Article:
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Pathological Histology of Four Onion Cultivars Infected by Fusarium oxysporum f. sp. cepae. G. S. Abawi, Former Research Assistant, now Research Associate, Department of Plant Pathology, Cornell University, Ithaca, New York 14850; J. W. Lorbeer, Associate Professor, Department of Plant Pathology, Cornell University, Ithaca, New York 14850. Phytopathology 61:1164-1169. Accepted for publication 26 April 1971. DOI: 10.1094/Phyto-61-1164.

Onion (Allium cepa) cultivars differentially tolerant or susceptible to basal rot caused by Fusarium oxysporum f. sp. cepae were equally susceptible to root and stem plate infection by the pathogen. Anatomical differences between the cultivars Treasure, Autumn Spice Improved, Grandee, and Elba Globe which could account for their different bulb decay reactions to the pathogen were not detected. The pathogen invaded roots by both direct penetration and/or through wounds. Invasion of the stem plate was by growth of the pathogen from infected roots and/or through natural wounds in the lower portion of the stem plate area. Invasion of the fleshy leaf bases of the bulb in either tolerant or susceptible cultivars usually was from the stem plate, but occasionally it occurred through the lower portions of leaf bases below the soil surface when propagule levels in the soil were high. The pathogen at first grew in the intercellular spaces of the root or the stem plate, but soon invaded cells. Tylose formation and occlusion of xylem vessels were observed equally in the stem plate tissues of the four cultivars. Chlamydospores formed in the cortex and vascular tissues of the root but not in the stem plate.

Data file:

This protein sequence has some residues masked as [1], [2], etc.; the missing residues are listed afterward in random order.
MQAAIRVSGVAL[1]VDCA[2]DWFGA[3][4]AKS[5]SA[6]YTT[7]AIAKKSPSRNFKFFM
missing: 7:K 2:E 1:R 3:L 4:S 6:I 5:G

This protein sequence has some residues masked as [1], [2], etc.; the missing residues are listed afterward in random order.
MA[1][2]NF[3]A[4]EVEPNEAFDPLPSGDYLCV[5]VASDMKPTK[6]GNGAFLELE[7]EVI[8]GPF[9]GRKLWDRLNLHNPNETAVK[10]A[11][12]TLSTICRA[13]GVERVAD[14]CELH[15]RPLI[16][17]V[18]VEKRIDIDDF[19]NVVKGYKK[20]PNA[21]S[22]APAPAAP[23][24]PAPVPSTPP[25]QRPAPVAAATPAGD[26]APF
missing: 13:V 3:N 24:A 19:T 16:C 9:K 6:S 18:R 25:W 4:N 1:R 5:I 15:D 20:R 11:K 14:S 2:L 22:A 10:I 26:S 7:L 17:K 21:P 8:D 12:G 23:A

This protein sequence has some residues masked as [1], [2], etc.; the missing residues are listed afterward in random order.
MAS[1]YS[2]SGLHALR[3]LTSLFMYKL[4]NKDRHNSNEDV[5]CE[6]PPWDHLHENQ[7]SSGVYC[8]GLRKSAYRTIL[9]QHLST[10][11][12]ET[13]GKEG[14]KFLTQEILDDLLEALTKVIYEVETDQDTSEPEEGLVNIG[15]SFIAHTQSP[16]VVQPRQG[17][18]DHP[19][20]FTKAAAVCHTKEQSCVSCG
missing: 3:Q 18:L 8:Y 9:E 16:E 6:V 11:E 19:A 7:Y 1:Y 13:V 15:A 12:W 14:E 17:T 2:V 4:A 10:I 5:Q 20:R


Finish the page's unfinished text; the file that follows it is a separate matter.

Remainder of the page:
Additional keywords: Allium cepa, basal rot of onion.